Converting MAC Address Formats with macfmt

MAC addresses are written in an astonishingly big number of slightly different ways. As long as they are intended for human consumption, that is OK. But if they are used to match on program output, e.g to check the ARP table of a router, the correct format for that router model has to be used. Manual conversion is easy, but nevertheless error-prone. Thus I have written a small AWK script called macfmt to convert from and to the MAC address formats I know.


macfmt [-v cap=CASE] [-v format=FORMAT]
  CASE   is one of: lower, upper
  FORMAT is one of: all, cisco, linux, enterasys, cabletron, broadcom, vmps, netsight, hp, hex, hexprefix, pxe, pgsql, hexpostfix, arista, exos


$ echo 01:23:45:67:89:ab | macfmt
0123.4567.89ab 01:23:45:67:89:ab 01-23-45-67-89-AB 01:23:45:67:89:AB 0123:4567:89AB 0123.4567.89AB 012345-6789ab 0123456789ab 0x0123456789ab 01 23 45 67 89 AB 012345:6789ab 0123456789ABh
$ echo 01-23-45-67-89-AB | macfmt -v format=linux
$ echo 0123:4567:89AB | macfmt -v format=cisco
$ echo 0123.4567.89ab | macfmt -v format=linux -v cap=upper


I have developed macfmt on Solaris 10 using its new AWK (/usr/xpg4/bin/awk). It works as well with Gawk, the GNU Project's AWK implementation. I have intended macfmt to work with any POSIX compatible AWK, help in improving compatibility is welcome.

macfmt does not work with mawk versions below 1.3.4, because those did not support character classes in regular expressions. This might be a problem for some Ubuntu users, because mawk is the default AWK interpreter there. To fix this, install gawk on Ubuntu and change the first line of the script to:

#! /usr/bin/gawk -f

Gawk One-Liners

Gawk supports defining fields by content using FPAT. This enables one-line Gawk programs for MAC address formatting, one for each of the different output formats:

Cisco (or Arista)
gawk 'BEGIN {FPAT="[[:xdigit:]]{2}"};{if(NF==6)print tolower($1 $2 "." $3 $4 "." $5 $6)}'
Linux (or ExtremeXOS)
gawk 'BEGIN {FPAT="[[:xdigit:]]{2}"};{if(NF==6)print tolower($1 ":" $2 ":" $3 ":" $4 ":" $5 ":" $6)}'
gawk 'BEGIN {FPAT="[[:xdigit:]]{2}"};{if(NF==6)print toupper($1 "-" $2 "-" $3 "-" $4 "-" $5 "-" $6)}'
gawk 'BEGIN {FPAT="[[:xdigit:]]{2}"};{if(NF==6)print toupper($1 ":" $2 ":" $3 ":" $4 ":" $5 ":" $6)}'
gawk 'BEGIN {FPAT="[[:xdigit:]]{2}"};{if(NF==6)print toupper($1 $2 ":" $3 $4 ":" $5 $6)}'
gawk 'BEGIN {FPAT="[[:xdigit:]]{2}"};{if(NF==6)print toupper($1 $2 "." $3 $4 "." $5 $6)}'
gawk 'BEGIN {FPAT="[[:xdigit:]]{2}"};{if(NF==6)print toupper($1 "." $2 "." $3 "." $4 "." $5 "." $6)}'
gawk 'BEGIN {FPAT="[[:xdigit:]]{2}"};{if(NF==6)print tolower($1 $2 $3 "-" $4 $5 $6)}'
Hexadecimal without Prefix
gawk 'BEGIN {FPAT="[[:xdigit:]]{2}"};{if(NF==6)print tolower($1 $2 $3 $4 $5 $6)}'
Hexadecimal with Prefix
gawk 'BEGIN {FPAT="[[:xdigit:]]{2}"};{if(NF==6)print tolower("0x" $1 $2 $3 $4 $5 $6)}'
Hexadecimal with Postfix
gawk 'BEGIN {FPAT="[[:xdigit:]]{2}"};{if(NF==6)print toupper($1 $2 $3 $4 $5 $6 "h")}'
gawk 'BEGIN {FPAT="[[:xdigit:]]{2}"};{if(NF==6)print toupper($1 " " $2 " " $3 " " $4 " " $5 " " $6)}'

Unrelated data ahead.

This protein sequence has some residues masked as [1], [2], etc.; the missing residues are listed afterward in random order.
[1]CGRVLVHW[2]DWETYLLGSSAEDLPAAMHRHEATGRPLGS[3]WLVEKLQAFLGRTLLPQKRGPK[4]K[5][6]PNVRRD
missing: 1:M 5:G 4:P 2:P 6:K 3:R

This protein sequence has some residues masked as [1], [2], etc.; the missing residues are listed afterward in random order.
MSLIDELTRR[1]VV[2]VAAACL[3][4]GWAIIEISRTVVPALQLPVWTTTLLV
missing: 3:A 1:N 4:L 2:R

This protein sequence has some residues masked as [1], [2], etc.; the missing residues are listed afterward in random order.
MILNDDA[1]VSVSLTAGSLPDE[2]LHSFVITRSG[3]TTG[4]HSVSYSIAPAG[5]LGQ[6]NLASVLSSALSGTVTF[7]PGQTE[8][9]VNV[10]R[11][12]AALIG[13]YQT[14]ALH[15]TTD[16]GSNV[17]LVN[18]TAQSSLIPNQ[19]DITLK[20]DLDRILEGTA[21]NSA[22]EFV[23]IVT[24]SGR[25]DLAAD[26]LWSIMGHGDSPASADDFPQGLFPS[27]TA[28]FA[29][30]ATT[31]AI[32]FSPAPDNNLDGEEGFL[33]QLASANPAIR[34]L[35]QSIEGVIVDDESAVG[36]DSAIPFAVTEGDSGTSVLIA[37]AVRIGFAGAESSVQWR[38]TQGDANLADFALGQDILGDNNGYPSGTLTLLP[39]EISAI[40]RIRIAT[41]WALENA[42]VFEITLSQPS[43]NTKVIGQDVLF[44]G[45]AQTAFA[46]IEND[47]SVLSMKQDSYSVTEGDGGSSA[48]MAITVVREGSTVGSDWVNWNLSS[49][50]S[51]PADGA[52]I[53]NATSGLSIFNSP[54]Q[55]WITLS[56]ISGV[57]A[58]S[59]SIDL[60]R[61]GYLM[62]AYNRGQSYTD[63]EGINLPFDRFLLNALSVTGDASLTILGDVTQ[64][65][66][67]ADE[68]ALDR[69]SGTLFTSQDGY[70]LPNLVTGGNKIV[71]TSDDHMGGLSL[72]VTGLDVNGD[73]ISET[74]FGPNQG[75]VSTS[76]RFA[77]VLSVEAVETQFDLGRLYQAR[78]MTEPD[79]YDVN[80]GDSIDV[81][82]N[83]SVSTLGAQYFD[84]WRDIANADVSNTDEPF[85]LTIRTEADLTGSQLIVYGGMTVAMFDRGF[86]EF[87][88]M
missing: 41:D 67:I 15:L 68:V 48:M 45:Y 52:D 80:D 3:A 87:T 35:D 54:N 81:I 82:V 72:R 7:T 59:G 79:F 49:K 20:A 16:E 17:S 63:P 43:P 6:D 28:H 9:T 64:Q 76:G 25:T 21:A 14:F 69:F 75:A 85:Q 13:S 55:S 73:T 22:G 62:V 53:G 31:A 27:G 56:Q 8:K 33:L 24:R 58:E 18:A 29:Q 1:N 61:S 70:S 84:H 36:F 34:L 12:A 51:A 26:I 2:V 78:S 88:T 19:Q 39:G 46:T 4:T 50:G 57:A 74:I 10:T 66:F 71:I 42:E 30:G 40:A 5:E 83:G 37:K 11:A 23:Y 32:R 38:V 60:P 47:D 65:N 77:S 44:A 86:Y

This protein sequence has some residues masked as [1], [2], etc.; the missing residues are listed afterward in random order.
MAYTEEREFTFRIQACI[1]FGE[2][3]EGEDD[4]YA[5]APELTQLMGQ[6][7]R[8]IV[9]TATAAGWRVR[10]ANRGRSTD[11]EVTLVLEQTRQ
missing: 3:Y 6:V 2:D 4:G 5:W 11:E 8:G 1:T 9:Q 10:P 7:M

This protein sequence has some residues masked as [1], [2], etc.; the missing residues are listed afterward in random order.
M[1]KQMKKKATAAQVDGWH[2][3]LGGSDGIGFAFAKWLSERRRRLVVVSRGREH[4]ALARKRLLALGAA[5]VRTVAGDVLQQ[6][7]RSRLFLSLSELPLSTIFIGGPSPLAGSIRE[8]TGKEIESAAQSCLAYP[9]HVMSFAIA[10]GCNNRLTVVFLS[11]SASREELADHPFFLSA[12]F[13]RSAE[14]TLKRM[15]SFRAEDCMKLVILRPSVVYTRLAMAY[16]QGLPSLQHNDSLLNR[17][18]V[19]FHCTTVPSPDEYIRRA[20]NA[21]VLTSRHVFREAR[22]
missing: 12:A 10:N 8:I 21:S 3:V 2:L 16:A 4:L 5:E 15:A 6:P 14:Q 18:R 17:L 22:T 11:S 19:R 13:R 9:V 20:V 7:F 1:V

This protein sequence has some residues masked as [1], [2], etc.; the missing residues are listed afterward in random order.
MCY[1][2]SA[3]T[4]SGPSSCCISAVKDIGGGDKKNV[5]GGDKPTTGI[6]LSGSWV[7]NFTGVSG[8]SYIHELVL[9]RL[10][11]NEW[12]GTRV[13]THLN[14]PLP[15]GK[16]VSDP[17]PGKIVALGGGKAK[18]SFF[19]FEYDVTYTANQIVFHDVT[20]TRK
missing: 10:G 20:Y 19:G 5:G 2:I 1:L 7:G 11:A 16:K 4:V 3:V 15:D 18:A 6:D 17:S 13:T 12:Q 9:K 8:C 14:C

gawk 'BEGIN {FPAT="[[:xdigit:]]{2}"};{if(NF==6)print toupper($1 $2 $3 ":" $4 $5 $6)}'

POSIX Compatible One-Liners Using tr and sed

In the case that only valid MAC addresses separated by whitespace are used as input, POSIX provides tools for one-line command pipelines using tr and sed that fulfill the role of macfmt. Each command pipeline is based on the same tr invocation to remove all but the hexadecimal digits of the MAC address and conserving whitespace, followed by case conversion and digit grouping according to the target format.

tr -cd '[:xdigit:][:space:]' | tr '[:upper:]' '[:lower:]' | sed 's/\([[:xdigit:]]\{4\}\)\([[:xdigit:]]\{4\}\)\([[:xdigit:]]\{4\}\)/\1.\2.\3/g'
tr -cd '[:xdigit:][:space:]' | tr '[:upper:]' '[:lower:]' | sed 's/\([[:xdigit:]]\{2\}\)\([[:xdigit:]]\{2\}\)\([[:xdigit:]]\{2\}\)\([[:xdigit:]]\{2\}\)\([[:xdigit:]]\{2\}\)\([[:xdigit:]]\{2\}\)/\1:\2:\3:\4:\5:\6/g'
tr -cd '[:xdigit:][:space:]' | tr '[:lower:]' '[:upper:]' | sed 's/\([[:xdigit:]]\{2\}\)\([[:xdigit:]]\{2\}\)\([[:xdigit:]]\{2\}\)\([[:xdigit:]]\{2\}\)\([[:xdigit:]]\{2\}\)\([[:xdigit:]]\{2\}\)/\1-\2-\3-\4-\5-\6/g'
tr -cd '[:xdigit:][:space:]' | tr '[:lower:]' '[:upper:]' | sed 's/\([[:xdigit:]]\{2\}\)\([[:xdigit:]]\{2\}\)\([[:xdigit:]]\{2\}\)\([[:xdigit:]]\{2\}\)\([[:xdigit:]]\{2\}\)\([[:xdigit:]]\{2\}\)/\1:\2:\3:\4:\5:\6/g'
tr -cd '[:xdigit:][:space:]' | tr '[:lower:]' '[:upper:]' | sed 's/\([[:xdigit:]]\{4\}\)\([[:xdigit:]]\{4\}\)\([[:xdigit:]]\{4\}\)/\1:\2:\3/g'
tr -cd '[:xdigit:][:space:]' | tr '[:lower:]' '[:upper:]' | sed 's/\([[:xdigit:]]\{4\}\)\([[:xdigit:]]\{4\}\)\([[:xdigit:]]\{4\}\)/\1.\2.\3/g'
tr -cd '[:xdigit:][:space:]' | tr '[:lower:]' '[:upper:]' | sed 's/\([[:xdigit:]]\{2\}\)\([[:xdigit:]]\{2\}\)\([[:xdigit:]]\{2\}\)\([[:xdigit:]]\{2\}\)\([[:xdigit:]]\{2\}\)\([[:xdigit:]]\{2\}\)/\1.\2.\3.\4.\5.\6/g'
tr -cd '[:xdigit:][:space:]' | tr '[:upper:]' '[:lower:]' | sed 's/\([[:xdigit:]]\{6\}\)\([[:xdigit:]]\{6\}\)/\1-\2/g'
Hexadecimal without Prefix
tr -cd '[:xdigit:][:space:]' | tr '[:upper:]' '[:lower:]'
Hexadecimal with Prefix
tr -cd '[:xdigit:][:space:]' | tr '[:upper:]' '[:lower:]' | sed 's/\([[:xdigit:]]\{12\}\)/0x\1/g'

Python Script

I have written a Python script called, included in the Single File Tools collection, that accepts MAC addresses as command line arguments as an alternative to reading them from STDIN.

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